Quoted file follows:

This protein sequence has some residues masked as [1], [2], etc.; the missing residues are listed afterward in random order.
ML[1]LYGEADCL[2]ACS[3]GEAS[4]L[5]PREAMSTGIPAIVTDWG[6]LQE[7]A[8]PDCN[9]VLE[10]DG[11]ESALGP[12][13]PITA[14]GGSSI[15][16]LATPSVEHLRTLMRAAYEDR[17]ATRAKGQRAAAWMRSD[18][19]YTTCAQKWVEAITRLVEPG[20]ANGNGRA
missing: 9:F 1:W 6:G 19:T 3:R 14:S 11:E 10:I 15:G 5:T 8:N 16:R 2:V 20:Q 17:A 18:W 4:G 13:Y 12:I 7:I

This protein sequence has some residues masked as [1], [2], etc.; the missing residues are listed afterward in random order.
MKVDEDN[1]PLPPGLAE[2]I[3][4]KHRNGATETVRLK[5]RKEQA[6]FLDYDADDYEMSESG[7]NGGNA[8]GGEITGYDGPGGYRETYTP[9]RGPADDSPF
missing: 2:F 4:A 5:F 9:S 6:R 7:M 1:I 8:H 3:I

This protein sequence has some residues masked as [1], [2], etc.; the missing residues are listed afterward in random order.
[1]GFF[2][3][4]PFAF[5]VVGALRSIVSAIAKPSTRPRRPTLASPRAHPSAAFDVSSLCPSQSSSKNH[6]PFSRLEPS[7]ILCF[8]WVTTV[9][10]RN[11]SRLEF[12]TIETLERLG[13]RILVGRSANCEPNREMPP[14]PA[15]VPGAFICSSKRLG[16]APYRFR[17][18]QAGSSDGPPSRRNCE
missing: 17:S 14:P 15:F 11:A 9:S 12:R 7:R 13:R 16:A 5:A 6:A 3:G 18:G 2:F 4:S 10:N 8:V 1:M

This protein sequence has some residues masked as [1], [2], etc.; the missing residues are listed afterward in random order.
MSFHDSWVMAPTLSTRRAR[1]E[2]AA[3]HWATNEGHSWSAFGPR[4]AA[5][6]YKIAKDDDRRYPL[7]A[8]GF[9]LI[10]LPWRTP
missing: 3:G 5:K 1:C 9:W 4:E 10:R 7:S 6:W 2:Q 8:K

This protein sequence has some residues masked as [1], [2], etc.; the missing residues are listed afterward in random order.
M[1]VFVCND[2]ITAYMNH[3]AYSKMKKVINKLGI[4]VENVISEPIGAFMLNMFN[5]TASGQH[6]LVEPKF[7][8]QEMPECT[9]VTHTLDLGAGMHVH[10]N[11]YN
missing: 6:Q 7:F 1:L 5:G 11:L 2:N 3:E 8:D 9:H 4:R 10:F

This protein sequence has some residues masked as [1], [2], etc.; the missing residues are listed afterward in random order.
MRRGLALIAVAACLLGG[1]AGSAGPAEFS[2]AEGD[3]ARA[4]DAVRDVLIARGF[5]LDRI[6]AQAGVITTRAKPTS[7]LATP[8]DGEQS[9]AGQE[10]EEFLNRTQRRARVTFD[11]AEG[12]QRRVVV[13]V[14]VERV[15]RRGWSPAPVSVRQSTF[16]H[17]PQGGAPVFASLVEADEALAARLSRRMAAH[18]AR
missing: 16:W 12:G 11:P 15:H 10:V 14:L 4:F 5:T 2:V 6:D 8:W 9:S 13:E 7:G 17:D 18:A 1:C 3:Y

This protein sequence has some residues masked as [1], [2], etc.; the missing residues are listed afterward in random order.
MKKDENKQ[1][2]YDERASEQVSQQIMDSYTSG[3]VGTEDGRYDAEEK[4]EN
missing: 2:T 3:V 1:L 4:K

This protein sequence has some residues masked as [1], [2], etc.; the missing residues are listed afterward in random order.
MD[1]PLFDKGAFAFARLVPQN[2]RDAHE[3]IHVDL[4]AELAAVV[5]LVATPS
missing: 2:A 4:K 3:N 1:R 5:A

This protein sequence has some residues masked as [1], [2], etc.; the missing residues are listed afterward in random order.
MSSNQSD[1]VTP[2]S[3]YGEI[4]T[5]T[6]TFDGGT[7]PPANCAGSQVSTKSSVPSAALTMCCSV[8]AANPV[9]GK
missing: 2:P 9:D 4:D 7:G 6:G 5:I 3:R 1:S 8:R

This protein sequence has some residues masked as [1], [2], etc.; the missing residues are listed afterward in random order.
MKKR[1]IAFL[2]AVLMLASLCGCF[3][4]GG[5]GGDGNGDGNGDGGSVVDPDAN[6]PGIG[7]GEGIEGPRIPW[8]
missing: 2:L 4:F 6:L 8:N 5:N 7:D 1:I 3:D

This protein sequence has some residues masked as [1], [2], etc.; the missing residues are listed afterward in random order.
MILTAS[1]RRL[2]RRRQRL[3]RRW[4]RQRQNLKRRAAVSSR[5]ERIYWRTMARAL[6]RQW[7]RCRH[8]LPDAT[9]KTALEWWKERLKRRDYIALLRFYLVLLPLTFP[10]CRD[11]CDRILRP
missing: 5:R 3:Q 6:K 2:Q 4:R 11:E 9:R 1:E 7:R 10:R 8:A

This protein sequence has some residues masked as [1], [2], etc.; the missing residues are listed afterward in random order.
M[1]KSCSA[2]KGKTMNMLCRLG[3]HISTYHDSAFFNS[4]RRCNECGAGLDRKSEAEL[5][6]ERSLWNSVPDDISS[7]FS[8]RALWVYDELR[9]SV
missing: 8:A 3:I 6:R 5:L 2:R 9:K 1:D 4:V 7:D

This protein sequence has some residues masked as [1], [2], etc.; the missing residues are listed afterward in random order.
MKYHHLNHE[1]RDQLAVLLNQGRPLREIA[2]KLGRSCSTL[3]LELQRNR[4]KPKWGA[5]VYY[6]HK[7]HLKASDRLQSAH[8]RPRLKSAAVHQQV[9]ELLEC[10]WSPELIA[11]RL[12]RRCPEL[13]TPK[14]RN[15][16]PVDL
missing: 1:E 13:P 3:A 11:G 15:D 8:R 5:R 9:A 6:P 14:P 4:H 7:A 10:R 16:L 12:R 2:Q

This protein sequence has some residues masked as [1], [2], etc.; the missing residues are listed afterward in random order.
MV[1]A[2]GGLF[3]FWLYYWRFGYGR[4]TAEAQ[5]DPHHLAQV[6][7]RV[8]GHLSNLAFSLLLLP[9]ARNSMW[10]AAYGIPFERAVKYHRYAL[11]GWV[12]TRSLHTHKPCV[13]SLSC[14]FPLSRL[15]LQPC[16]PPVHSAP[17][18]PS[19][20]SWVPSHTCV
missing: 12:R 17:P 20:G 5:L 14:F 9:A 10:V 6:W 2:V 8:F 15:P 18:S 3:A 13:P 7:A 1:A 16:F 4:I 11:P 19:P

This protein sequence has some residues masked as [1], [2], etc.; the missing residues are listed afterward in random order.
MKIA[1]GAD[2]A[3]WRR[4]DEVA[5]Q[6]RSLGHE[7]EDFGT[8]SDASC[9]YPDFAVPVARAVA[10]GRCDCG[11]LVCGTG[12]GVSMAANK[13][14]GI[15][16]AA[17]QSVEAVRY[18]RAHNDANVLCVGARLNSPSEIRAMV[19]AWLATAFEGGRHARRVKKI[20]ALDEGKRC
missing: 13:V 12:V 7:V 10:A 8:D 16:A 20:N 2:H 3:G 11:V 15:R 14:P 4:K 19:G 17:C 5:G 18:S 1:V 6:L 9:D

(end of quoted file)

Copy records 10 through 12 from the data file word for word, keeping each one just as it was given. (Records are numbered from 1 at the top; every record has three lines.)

This protein sequence has some residues masked as [1], [2], etc.; the missing residues are listed afterward in random order.
MKKR[1]IAFL[2]AVLMLASLCGCF[3][4]GG[5]GGDGNGDGNGDGGSVVDPDAN[6]PGIG[7]GEGIEGPRIPW[8]
missing: 2:L 4:F 6:L 8:N 5:N 7:D 1:I 3:D

This protein sequence has some residues masked as [1], [2], etc.; the missing residues are listed afterward in random order.
MILTAS[1]RRL[2]RRRQRL[3]RRW[4]RQRQNLKRRAAVSSR[5]ERIYWRTMARAL[6]RQW[7]RCRH[8]LPDAT[9]KTALEWWKERLKRRDYIALLRFYLVLLPLTFP[10]CRD[11]CDRILRP
missing: 5:R 3:Q 6:K 2:Q 4:R 11:E 9:R 1:E 7:R 10:R 8:A

This protein sequence has some residues masked as [1], [2], etc.; the missing residues are listed afterward in random order.
M[1]KSCSA[2]KGKTMNMLCRLG[3]HISTYHDSAFFNS[4]RRCNECGAGLDRKSEAEL[5][6]ERSLWNSVPDDISS[7]FS[8]RALWVYDELR[9]SV
missing: 8:A 3:I 6:R 5:L 2:R 9:K 1:D 4:V 7:D